(add-hook 'org-capture-after-finalize-hook #'my/delete-new-dir-maybe 90))))

(defun my/delete-new-dir-maybe ()
  "Delete a newly created dir when org capture is aborted.

Meant to be set to `org-capture-after-finalize-hook' dynamically
by `my/create-new-dir-maybe' and removes itself from the hook at the end."
  (when org-note-abort
    (let* ((filename (org-roam-capture--get :new-file))
           (new-dir (file-name-directory filename)))
      (delete-directory new-dir)))
  (remove-hook 'org-capture-after-finalize-hook #'my/delete-new-dir-maybe))

It is my fault for not being clear enough – when trying to abort, the prompt would not accept n as an answer and close the capture, and would just return to the capture try (where I can again choose C-c C-c and C-c C-k again). In a sense, aborting was available only if I opted to create the directory, which as you have said, is not really a clean workflow – but indeed possible.

Why is this important? It does not seem as my/delete-new-dir-maybe is affected by the decision – unless your intention was to make delete-directory fail (thus, not deleting the directory) if (and only if) no was selected – as the directory would be non-empty.

Regardless, I would like to thank you very much for all your help, this code snippet is the exact idea I was looking for.

It is important because otherwise the new file would remain in the new directly at the time you were to delete it. I believe you would get another prompt asking if it was OK to delete recursively.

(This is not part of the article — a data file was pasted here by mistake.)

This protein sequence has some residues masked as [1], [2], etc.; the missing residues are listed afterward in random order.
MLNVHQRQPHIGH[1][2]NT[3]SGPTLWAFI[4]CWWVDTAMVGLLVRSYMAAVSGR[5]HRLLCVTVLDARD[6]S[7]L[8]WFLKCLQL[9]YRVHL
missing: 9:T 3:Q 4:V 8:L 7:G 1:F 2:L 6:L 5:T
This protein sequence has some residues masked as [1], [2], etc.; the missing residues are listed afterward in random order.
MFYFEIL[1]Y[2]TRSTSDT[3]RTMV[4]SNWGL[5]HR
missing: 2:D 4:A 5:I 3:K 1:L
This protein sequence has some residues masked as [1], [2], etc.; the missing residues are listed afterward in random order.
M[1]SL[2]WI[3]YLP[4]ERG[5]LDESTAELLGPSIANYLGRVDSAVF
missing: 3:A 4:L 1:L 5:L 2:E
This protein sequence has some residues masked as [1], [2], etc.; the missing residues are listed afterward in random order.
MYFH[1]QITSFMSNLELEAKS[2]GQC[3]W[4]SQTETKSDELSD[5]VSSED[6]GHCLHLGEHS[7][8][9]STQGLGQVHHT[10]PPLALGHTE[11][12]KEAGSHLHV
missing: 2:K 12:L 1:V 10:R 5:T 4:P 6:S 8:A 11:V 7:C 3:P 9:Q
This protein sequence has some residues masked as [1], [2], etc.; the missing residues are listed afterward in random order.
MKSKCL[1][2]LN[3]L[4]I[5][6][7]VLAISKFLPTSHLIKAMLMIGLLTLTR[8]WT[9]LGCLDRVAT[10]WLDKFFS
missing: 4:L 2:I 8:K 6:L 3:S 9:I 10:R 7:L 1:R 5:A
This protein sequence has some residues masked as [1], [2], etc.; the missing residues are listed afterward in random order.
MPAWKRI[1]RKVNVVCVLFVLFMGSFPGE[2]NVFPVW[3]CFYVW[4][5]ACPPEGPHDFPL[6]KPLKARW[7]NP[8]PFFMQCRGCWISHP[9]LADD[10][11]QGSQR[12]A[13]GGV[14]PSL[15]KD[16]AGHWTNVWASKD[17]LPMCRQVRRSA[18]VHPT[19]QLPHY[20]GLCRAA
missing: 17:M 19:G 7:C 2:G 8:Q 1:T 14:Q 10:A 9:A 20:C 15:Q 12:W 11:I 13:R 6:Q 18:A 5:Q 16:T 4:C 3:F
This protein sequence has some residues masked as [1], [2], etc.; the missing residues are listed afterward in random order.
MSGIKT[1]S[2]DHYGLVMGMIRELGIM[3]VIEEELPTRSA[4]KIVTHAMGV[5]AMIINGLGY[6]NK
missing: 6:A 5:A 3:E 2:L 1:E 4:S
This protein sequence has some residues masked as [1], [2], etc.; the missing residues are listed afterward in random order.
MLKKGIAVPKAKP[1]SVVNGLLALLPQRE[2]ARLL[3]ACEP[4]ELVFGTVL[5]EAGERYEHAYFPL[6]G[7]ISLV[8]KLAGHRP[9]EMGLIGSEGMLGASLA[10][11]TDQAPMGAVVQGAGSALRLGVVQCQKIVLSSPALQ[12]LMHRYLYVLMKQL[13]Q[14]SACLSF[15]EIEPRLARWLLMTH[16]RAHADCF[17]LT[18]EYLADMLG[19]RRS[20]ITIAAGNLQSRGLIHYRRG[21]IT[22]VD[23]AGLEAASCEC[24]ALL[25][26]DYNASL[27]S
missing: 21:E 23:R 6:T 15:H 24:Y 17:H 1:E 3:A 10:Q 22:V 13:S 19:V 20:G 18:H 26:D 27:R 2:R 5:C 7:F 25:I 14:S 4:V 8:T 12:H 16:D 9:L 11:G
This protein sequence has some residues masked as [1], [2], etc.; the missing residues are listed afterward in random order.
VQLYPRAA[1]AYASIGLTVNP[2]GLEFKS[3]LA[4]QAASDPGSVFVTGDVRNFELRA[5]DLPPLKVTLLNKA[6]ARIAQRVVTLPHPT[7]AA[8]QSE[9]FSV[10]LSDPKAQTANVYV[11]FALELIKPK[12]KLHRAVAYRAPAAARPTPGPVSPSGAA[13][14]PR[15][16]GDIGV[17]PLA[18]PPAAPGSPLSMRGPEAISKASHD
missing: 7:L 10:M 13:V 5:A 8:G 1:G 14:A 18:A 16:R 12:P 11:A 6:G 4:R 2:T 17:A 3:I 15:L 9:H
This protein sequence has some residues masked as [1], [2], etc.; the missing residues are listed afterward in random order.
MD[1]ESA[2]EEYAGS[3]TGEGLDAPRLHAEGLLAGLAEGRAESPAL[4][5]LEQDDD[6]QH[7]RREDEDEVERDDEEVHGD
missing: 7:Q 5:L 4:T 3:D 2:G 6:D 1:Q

But… maybe you are aborting the capture before the file gets written thus this might not be important.

In any case, did the snippet work for you?

From my (limited) use, it refuses to delete the directory Removing directory: Directory not empty, /path/to/dir. But it is not hard to fix (file-exists-p in my/delete-new-dir-maybe), but now it becomes clear that org-roam-capture--finalize should run before my/delete-new-dir-maybe.

Yes, the only some-what annoying is the message Use M-x make-directory RET RET to create the directory and its parents which is generated (by find-file I guess) when opening the capture. my/create-new-dir-maybe is only called afterward.

I tried to use find-file-not-found-functions with a function to detect when I am in a capture context (similar to org-roam-capture-p, but for org-capture – “org-capture-p”) and only then to auto-create the missing directories. For some reason, (org-capture-get :buffer) yielded unexpected results (I could not compare the buffers, as it returned nil sometimes), so I had to fall back to the other (somewhat inelegant) method (extracting and comparing the filenames the buffers visit, which somehow always resulted the expected result). Maybe it has to do with the context in which find-file-not-found-functions hooks are running in.

Given that it is only a mild issue (which is resolved when I use org-roam-capture-p to determine the capture context), I just want to know why the above behavior happens (for educational purposes), but overall the snippet does work for me.